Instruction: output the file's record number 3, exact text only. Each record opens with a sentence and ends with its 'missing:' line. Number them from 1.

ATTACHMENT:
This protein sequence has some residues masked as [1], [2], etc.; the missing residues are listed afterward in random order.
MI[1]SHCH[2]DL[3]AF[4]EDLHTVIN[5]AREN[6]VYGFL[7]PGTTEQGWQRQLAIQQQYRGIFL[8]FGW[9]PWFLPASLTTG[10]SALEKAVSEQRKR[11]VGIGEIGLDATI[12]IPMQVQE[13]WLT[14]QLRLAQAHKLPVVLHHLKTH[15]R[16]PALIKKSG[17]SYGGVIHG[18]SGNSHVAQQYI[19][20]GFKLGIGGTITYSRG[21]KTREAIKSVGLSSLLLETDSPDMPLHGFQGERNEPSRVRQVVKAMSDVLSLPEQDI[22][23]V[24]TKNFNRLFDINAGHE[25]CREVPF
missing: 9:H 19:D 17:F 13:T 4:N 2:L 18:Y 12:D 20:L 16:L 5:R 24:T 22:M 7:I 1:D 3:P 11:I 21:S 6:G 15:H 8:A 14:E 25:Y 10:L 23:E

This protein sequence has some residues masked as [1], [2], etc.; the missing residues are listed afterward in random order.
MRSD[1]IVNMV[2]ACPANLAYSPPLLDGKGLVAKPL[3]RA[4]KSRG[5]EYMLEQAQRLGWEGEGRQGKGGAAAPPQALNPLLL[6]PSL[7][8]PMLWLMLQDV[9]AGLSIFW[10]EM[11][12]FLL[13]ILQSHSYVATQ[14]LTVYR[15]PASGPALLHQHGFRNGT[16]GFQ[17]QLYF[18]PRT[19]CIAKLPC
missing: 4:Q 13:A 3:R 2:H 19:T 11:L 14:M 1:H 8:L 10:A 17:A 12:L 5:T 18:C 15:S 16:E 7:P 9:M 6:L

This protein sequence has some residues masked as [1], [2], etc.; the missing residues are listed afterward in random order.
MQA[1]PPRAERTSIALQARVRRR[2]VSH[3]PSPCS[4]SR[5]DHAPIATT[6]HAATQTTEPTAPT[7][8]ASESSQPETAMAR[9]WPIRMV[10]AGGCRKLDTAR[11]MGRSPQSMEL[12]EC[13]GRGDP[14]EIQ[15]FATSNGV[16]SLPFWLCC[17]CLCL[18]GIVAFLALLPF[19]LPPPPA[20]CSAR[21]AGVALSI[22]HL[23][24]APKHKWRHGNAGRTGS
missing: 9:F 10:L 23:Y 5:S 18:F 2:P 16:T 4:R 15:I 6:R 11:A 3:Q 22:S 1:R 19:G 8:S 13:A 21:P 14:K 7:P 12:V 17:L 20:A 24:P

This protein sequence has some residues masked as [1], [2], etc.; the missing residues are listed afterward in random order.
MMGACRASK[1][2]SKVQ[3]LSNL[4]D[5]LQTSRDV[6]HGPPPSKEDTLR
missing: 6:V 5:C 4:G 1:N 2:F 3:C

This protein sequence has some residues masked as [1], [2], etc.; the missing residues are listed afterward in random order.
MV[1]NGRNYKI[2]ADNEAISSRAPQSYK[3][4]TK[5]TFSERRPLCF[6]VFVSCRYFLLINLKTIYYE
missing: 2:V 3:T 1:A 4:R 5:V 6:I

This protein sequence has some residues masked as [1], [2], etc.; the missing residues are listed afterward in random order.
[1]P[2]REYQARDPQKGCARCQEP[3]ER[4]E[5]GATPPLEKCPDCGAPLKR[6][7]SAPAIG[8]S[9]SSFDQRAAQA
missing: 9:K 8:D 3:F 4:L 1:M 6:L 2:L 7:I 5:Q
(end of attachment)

This protein sequence has some residues masked as [1], [2], etc.; the missing residues are listed afterward in random order.
MQA[1]PPRAERTSIALQARVRRR[2]VSH[3]PSPCS[4]SR[5]DHAPIATT[6]HAATQTTEPTAPT[7][8]ASESSQPETAMAR[9]WPIRMV[10]AGGCRKLDTAR[11]MGRSPQSMEL[12]EC[13]GRGDP[14]EIQ[15]FATSNGV[16]SLPFWLCC[17]CLCL[18]GIVAFLALLPF[19]LPPPPA[20]CSAR[21]AGVALSI[22]HL[23][24]APKHKWRHGNAGRTGS
missing: 9:F 10:L 23:Y 5:S 18:F 2:P 16:T 4:R 15:I 6:R 11:A 3:Q 22:S 1:R 19:G 8:S 13:A 21:P 14:K 7:P 12:V 17:L 20:A 24:P